Alibi was the first slice of musical theatre I ever did – in 2007 & 2008. I was wintering in Sicily & got an acoustic guitar for Christmas, 2006. I then started looking at my old songs, connecting the common threads & adding a story. Bingo, my first conchord! I performed a it a few times in Edinburgh, Sheffield & Leeds. Next was a piece called Charlie, about the Jacobite rebellion, which I made into a film. About that period, & ever since, I’ve created a few others, but all in sketch form, in various states of completion. The Conchordio Folio is the moment I get them all nailed – a line in the sand, so to speak.
What Conchords are to be included in the Folio?
Like I said before, 37. The first five come together in a quintology called Leithology. There’s Alibi, Gangstaland, one I haven’t given a title to, a time-travelling one called Timewarpin’ & Tinky Disco. The idea is that they all interlink through characters, who each get a main musical to strut their stuff in. Like the X-Men franchise. Tinky Disco is based loosely upon The Tinky Disco Show, & will see the return of DJ Brooklyn – like a 21st century Falstaff. There are quite a number of histories – Charlie, Finnesburgh – based on a story in Beowulf – Malmaison, which tells the story of Napoleon on his return to Paris after Waterloo, one about Princess Diana, & Gods of The Ring, about the Foreman, Ali, Frazier fights in the 70s. There’s also a trilogy called The Rock & Roll Wars, its essentially a battle of the bands on a cosmic level. There’s Exes & Axes, a 19th century tale of romantic betrayal set in 19th century France – it doesn’t quite fit with any of the others, but its really funny. Here’s the full list of 37 conchords;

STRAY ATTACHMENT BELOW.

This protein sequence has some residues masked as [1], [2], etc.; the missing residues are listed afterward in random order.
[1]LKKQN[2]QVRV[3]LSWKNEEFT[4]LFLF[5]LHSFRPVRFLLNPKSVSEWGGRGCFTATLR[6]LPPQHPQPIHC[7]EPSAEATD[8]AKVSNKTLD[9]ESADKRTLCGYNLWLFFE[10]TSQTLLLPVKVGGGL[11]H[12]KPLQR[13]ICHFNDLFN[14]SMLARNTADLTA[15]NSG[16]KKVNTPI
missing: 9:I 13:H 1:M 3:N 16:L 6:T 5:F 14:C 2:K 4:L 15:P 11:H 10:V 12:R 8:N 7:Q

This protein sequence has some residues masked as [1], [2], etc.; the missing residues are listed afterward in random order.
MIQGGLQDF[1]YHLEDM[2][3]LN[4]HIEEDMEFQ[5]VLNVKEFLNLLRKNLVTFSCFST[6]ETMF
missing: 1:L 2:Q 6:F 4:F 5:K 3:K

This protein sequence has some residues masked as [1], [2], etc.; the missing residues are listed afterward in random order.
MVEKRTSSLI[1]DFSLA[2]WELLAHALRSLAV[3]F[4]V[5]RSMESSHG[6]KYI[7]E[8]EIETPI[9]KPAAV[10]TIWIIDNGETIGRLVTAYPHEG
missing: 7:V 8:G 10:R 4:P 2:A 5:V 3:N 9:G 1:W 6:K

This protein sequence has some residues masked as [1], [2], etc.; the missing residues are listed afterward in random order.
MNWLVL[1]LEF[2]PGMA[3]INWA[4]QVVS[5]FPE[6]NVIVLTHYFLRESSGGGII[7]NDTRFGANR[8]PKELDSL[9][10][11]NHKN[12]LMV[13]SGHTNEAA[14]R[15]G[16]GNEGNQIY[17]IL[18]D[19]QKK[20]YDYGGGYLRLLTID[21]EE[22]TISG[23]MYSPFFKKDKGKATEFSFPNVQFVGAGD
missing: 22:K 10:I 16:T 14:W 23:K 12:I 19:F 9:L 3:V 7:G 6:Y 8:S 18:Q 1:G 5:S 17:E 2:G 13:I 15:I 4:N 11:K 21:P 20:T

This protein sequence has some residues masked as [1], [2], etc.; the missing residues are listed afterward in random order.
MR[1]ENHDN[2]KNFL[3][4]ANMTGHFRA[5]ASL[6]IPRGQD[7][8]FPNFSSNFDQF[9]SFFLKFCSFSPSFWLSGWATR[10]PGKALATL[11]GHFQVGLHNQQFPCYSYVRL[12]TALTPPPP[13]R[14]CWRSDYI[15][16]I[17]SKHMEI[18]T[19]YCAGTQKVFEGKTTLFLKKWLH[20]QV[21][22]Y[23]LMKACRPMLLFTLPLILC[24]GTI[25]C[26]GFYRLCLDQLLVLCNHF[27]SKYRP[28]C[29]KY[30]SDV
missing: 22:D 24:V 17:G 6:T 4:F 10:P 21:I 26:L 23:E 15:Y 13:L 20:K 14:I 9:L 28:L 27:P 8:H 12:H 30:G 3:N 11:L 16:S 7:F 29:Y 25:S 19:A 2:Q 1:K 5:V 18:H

No Nay Never
The Budapest Cup
Fredrick & Wilhemina
Gods of the Ring
In A Child’s Garden
In A Man’s Garden
Manson & Morrisson
The Siege of Etain
The Indian Mutiny
The Medicines of Doctor Morrell
The People’s Princess
Genghiz & Jamukha
Exes & Axes
The Sleepers of Ephesus
Danny Brown, the Boy Detective
Rock & Roll Apocalypse
Little Black Book